“Political economy should be a human science.” (Karl Polanyi, The Great Transformation, 2001, p. 117)
The definition of Political Economy — as a modern scholarly discipline, a research topic, a sphere of society, or the realm of polity — has gone through many incarnations over the years, since the phrase ‘political economy’ appeared in Antoine de Montchrétien’s Traicté de l’oeconomie politique in 1615. Four centuries later, the understanding what political economy is about still varies among academics accommodating different university departments: sociology, economics, history, political science, and international studies. The point is that these variations and shifts in grasping political economy are not merely technically semantic; in their essence — consciously or unconsciously, implicitly or explicitly — they rather reflect distinct ontological premises and epistemic presumptions about human life and the mutual embeddedness of State-Economy-Society. Therefore they largely determine and shape the research questions, empirical phenomena, methodology, theoretical frameworks, presented findings, and their analytical explanation.
“Changing Perspectives in Political Economy” is an interesting, instructive and worth reading paper by a noted German sociologist Renate Mayntz. (See its open-access copy below). In this new work, Mayntz proficiently addresses the disputed aspects, changing facets and some conventions of political economy, and then shows how they are expressed in academic publications. The paper’s abstract reads as follows:
“The history of a research field called political economy dates back to the eighteenth century, giving rise to a variety of disciplinary approaches, and experienced a renaissance as a multidisciplinary field after the Second World War, combining economic, political science, and sociological approaches. The divergence between economic globalization and the nationally restricted scope of economic policy directs interest to the relationship between politics and the economy. A quantitative analysis of the articles published in two dedicated political economy journals shows major trends of the developing research field. The relationship between politics and economy is interpreted rather widely, and research is largely focused on Western capitalist nations. In conclusion, two avenues for further research in the field are briefly discussed”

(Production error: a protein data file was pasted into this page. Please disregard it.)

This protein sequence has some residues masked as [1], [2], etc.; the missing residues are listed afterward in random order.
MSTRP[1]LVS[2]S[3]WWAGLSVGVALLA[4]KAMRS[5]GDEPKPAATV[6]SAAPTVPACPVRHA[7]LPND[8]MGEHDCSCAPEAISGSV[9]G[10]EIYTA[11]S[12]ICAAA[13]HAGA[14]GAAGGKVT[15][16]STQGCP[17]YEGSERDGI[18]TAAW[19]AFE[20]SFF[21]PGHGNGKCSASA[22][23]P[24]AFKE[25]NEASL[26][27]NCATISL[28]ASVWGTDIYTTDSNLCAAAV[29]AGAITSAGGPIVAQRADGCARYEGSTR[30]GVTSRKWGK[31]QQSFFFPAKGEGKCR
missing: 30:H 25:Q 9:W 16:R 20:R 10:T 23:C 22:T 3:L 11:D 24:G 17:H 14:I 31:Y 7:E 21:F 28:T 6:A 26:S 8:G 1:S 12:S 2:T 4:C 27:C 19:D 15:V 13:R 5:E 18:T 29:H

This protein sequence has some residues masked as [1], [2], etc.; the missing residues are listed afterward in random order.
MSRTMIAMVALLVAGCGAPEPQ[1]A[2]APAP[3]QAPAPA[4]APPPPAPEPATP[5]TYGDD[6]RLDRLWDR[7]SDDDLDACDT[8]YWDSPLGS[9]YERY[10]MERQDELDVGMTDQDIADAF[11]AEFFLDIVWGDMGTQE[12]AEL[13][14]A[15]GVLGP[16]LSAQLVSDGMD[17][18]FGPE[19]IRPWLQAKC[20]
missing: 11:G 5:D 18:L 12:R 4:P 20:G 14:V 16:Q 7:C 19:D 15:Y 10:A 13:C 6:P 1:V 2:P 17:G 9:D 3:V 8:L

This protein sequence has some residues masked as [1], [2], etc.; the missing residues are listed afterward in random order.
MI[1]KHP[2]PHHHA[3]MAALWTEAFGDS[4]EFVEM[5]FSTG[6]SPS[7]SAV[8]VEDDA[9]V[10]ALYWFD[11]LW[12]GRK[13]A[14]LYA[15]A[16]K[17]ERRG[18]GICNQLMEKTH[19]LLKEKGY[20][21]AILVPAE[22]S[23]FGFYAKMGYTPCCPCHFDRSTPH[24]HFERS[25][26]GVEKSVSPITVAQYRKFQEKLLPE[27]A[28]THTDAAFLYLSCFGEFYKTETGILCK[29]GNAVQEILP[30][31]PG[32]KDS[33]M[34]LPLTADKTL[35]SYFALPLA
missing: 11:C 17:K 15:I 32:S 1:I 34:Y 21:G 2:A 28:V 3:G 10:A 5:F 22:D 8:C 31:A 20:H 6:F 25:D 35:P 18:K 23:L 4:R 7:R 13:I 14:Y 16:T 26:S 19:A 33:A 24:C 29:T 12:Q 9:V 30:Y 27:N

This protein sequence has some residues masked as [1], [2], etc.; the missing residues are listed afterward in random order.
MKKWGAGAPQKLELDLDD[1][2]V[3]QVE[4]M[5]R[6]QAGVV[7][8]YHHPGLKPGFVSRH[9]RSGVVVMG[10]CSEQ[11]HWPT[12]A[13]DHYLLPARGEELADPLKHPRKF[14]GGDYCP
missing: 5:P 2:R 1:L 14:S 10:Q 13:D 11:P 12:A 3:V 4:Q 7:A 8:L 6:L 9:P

Already for eight years, this blog plows the ground, disseminates the seeds (of knowledge) and reaps the harvest in these fields of Economic Sociology and Political Economy. As the new academic year begins, I would like to use this opportunity to thank you — each and everyone of (around) 60,000 followers and members of our community from 160 countries. We all together do this work in different plots. So invite your colleagues, students and friends to join our common cause. Spread the word and commit to change. Thank you. — Oleg Komlik
Mayntz, Renate. 2019. “Changing Perspectives in Political Economy.” MPIfG Discussion Paper 19/6. Max Planck Institute for the Study of Societies, Cologne
See also recent Mayntz’s book: Crisis and Control: Institutional Change in Financial Market Regulation (2012).
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You’re doing a fantastic job Oleg! Thanks!
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